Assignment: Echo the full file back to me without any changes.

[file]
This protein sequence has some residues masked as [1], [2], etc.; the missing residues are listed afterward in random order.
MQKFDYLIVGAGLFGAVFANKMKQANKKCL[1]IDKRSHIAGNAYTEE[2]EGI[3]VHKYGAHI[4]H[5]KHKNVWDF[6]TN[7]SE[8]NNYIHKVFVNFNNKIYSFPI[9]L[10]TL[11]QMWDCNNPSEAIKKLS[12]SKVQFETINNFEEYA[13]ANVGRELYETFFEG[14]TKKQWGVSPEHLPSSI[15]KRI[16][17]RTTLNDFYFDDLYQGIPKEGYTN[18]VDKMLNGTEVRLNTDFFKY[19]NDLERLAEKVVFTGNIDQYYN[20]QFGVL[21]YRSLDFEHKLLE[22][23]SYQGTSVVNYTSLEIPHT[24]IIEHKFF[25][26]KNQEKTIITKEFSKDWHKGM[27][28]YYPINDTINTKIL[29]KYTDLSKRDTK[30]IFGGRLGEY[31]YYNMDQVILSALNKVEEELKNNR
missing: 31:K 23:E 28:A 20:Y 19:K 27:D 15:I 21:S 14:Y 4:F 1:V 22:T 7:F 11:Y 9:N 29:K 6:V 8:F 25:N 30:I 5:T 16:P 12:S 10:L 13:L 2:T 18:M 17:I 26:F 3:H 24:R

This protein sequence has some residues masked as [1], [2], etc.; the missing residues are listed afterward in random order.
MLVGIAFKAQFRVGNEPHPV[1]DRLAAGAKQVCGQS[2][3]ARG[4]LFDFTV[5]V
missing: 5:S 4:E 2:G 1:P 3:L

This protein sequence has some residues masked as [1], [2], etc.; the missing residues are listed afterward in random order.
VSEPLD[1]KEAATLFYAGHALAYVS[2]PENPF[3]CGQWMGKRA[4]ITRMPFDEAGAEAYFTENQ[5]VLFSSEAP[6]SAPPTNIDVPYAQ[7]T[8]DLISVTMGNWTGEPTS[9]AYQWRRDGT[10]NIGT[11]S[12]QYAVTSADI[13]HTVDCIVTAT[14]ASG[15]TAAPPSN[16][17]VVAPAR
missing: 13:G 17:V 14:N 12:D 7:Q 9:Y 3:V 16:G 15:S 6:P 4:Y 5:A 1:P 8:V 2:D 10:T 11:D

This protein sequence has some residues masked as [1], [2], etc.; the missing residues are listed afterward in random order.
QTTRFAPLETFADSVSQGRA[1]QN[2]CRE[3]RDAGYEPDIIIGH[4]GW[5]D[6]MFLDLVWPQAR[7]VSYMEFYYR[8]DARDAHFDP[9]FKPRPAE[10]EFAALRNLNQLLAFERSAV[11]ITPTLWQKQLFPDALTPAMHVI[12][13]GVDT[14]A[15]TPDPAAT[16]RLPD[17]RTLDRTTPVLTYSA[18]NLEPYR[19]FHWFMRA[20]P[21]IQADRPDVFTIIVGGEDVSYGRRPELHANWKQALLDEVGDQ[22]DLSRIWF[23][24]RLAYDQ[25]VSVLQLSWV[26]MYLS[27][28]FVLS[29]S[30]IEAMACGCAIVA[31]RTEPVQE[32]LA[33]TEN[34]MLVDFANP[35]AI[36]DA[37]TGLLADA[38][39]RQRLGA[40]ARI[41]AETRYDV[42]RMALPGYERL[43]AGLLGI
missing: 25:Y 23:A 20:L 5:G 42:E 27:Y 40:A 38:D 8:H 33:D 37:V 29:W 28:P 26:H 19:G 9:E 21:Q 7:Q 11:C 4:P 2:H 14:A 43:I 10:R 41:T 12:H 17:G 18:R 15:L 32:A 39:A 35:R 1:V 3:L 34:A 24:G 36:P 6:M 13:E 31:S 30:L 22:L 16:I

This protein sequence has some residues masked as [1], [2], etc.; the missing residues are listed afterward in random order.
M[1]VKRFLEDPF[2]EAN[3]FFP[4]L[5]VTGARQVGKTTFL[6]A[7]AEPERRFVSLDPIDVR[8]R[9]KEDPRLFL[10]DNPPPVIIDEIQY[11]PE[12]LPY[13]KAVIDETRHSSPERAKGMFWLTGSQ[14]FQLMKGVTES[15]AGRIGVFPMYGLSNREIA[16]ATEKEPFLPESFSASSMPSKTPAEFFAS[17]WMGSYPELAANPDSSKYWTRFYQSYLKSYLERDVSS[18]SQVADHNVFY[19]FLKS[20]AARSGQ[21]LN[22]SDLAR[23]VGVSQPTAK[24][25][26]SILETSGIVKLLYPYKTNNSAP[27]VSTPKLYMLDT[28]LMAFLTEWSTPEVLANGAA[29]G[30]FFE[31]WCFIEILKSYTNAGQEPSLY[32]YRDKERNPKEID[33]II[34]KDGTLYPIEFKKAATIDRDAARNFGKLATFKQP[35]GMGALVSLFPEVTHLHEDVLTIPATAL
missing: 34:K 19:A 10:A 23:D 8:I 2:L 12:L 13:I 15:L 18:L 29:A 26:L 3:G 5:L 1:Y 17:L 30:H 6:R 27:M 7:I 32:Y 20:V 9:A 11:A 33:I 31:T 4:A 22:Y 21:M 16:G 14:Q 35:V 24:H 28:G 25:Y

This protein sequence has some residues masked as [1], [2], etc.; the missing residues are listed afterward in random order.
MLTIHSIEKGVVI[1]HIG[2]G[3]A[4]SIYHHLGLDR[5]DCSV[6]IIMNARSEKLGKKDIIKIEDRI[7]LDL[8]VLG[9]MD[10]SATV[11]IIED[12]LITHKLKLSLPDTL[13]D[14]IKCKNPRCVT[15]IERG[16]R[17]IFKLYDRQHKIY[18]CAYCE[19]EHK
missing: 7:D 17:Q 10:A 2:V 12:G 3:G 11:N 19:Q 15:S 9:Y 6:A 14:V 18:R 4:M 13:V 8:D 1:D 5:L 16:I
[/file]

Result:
This protein sequence has some residues masked as [1], [2], etc.; the missing residues are listed afterward in random order.
MQKFDYLIVGAGLFGAVFANKMKQANKKCL[1]IDKRSHIAGNAYTEE[2]EGI[3]VHKYGAHI[4]H[5]KHKNVWDF[6]TN[7]SE[8]NNYIHKVFVNFNNKIYSFPI[9]L[10]TL[11]QMWDCNNPSEAIKKLS[12]SKVQFETINNFEEYA[13]ANVGRELYETFFEG[14]TKKQWGVSPEHLPSSI[15]KRI[16][17]RTTLNDFYFDDLYQGIPKEGYTN[18]VDKMLNGTEVRLNTDFFKY[19]NDLERLAEKVVFTGNIDQYYN[20]QFGVL[21]YRSLDFEHKLLE[22][23]SYQGTSVVNYTSLEIPHT[24]IIEHKFF[25][26]KNQEKTIITKEFSKDWHKGM[27][28]YYPINDTINTKIL[29]KYTDLSKRDTK[30]IFGGRLGEY[31]YYNMDQVILSALNKVEEELKNNR
missing: 31:K 23:E 28:A 20:Y 19:K 27:D 15:I 21:S 14:Y 4:F 1:V 22:T 7:F 11:Y 9:N 29:K 6:V 8:F 25:N 30:I 5:T 16:P 12:S 10:L 13:L 2:T 18:M 17:I 26:F 3:H 24:R

This protein sequence has some residues masked as [1], [2], etc.; the missing residues are listed afterward in random order.
MLVGIAFKAQFRVGNEPHPV[1]DRLAAGAKQVCGQS[2][3]ARG[4]LFDFTV[5]V
missing: 5:S 4:E 2:G 1:P 3:L

This protein sequence has some residues masked as [1], [2], etc.; the missing residues are listed afterward in random order.
VSEPLD[1]KEAATLFYAGHALAYVS[2]PENPF[3]CGQWMGKRA[4]ITRMPFDEAGAEAYFTENQ[5]VLFSSEAP[6]SAPPTNIDVPYAQ[7]T[8]DLISVTMGNWTGEPTS[9]AYQWRRDGT[10]NIGT[11]S[12]QYAVTSADI[13]HTVDCIVTAT[14]ASG[15]TAAPPSN[16][17]VVAPAR
missing: 13:G 17:V 14:N 12:D 7:Q 9:Y 3:V 16:G 15:S 6:P 4:Y 5:A 1:P 8:V 2:D 10:T 11:D

This protein sequence has some residues masked as [1], [2], etc.; the missing residues are listed afterward in random order.
QTTRFAPLETFADSVSQGRA[1]QN[2]CRE[3]RDAGYEPDIIIGH[4]GW[5]D[6]MFLDLVWPQAR[7]VSYMEFYYR[8]DARDAHFDP[9]FKPRPAE[10]EFAALRNLNQLLAFERSAV[11]ITPTLWQKQLFPDALTPAMHVI[12][13]GVDT[14]A[15]TPDPAAT[16]RLPD[17]RTLDRTTPVLTYSA[18]NLEPYR[19]FHWFMRA[20]P[21]IQADRPDVFTIIVGGEDVSYGRRPELHANWKQALLDEVGDQ[22]DLSRIWF[23][24]RLAYDQ[25]VSVLQLSWV[26]MYLS[27][28]FVLS[29]S[30]IEAMACGCAIVA[31]RTEPVQE[32]LA[33]TEN[34]MLVDFANP[35]AI[36]DA[37]TGLLADA[38][39]RQRLGA[40]ARI[41]AETRYDV[42]RMALPGYERL[43]AGLLGI
missing: 25:Y 23:A 20:L 5:G 42:E 27:Y 40:A 38:D 8:H 33:D 37:V 29:W 28:P 26:H 19:G 9:E 21:Q 7:Q 11:C 4:P 2:H 14:A 43:I 10:R 41:T 12:H 17:G 18:R 15:L 32:A 39:A 35:R 1:V 3:L 34:A 24:G 36:P 6:M 13:E 31:S 30:L 22:L 16:I

This protein sequence has some residues masked as [1], [2], etc.; the missing residues are listed afterward in random order.
M[1]VKRFLEDPF[2]EAN[3]FFP[4]L[5]VTGARQVGKTTFL[6]A[7]AEPERRFVSLDPIDVR[8]R[9]KEDPRLFL[10]DNPPPVIIDEIQY[11]PE[12]LPY[13]KAVIDETRHSSPERAKGMFWLTGSQ[14]FQLMKGVTES[15]AGRIGVFPMYGLSNREIA[16]ATEKEPFLPESFSASSMPSKTPAEFFAS[17]WMGSYPELAANPDSSKYWTRFYQSYLKSYLERDVSS[18]SQVADHNVFY[19]FLKS[20]AARSGQ[21]LN[22]SDLAR[23]VGVSQPTAK[24][25][26]SILETSGIVKLLYPYKTNNSAP[27]VSTPKLYMLDT[28]LMAFLTEWSTPEVLANGAA[29]G[30]FFE[31]WCFIEILKSYTNAGQEPSLY[32]YRDKERNPKEID[33]II[34]KDGTLYPIEFKKAATIDRDAARNFGKLATFKQP[35]GMGALVSLFPEVTHLHEDVLTIPATAL
missing: 34:K 19:A 10:A 23:D 8:I 2:L 12:L 13:I 15:L 18:L 29:A 26:L 3:G 5:L 1:Y 17:L 30:H 6:R 27:M 7:I 32:Y 20:V 9:A 11:A 33:I 31:T 4:A 22:Y 21:M 16:G 14:Q 35:V 24:H 28:G 25:Y

This protein sequence has some residues masked as [1], [2], etc.; the missing residues are listed afterward in random order.
MLTIHSIEKGVVI[1]HIG[2]G[3]A[4]SIYHHLGLDR[5]DCSV[6]IIMNARSEKLGKKDIIKIEDRI[7]LDL[8]VLG[9]MD[10]SATV[11]IIED[12]LITHKLKLSLPDTL[13]D[14]IKCKNPRCVT[15]IERG[16]R[17]IFKLYDRQHKIY[18]CAYCE[19]EHK
missing: 7:D 17:Q 10:A 2:V 12:G 3:G 11:N 19:Q 15:S 9:Y 6:A 14:V 18:R 4:M 13:V 8:D 1:D 5:L 16:I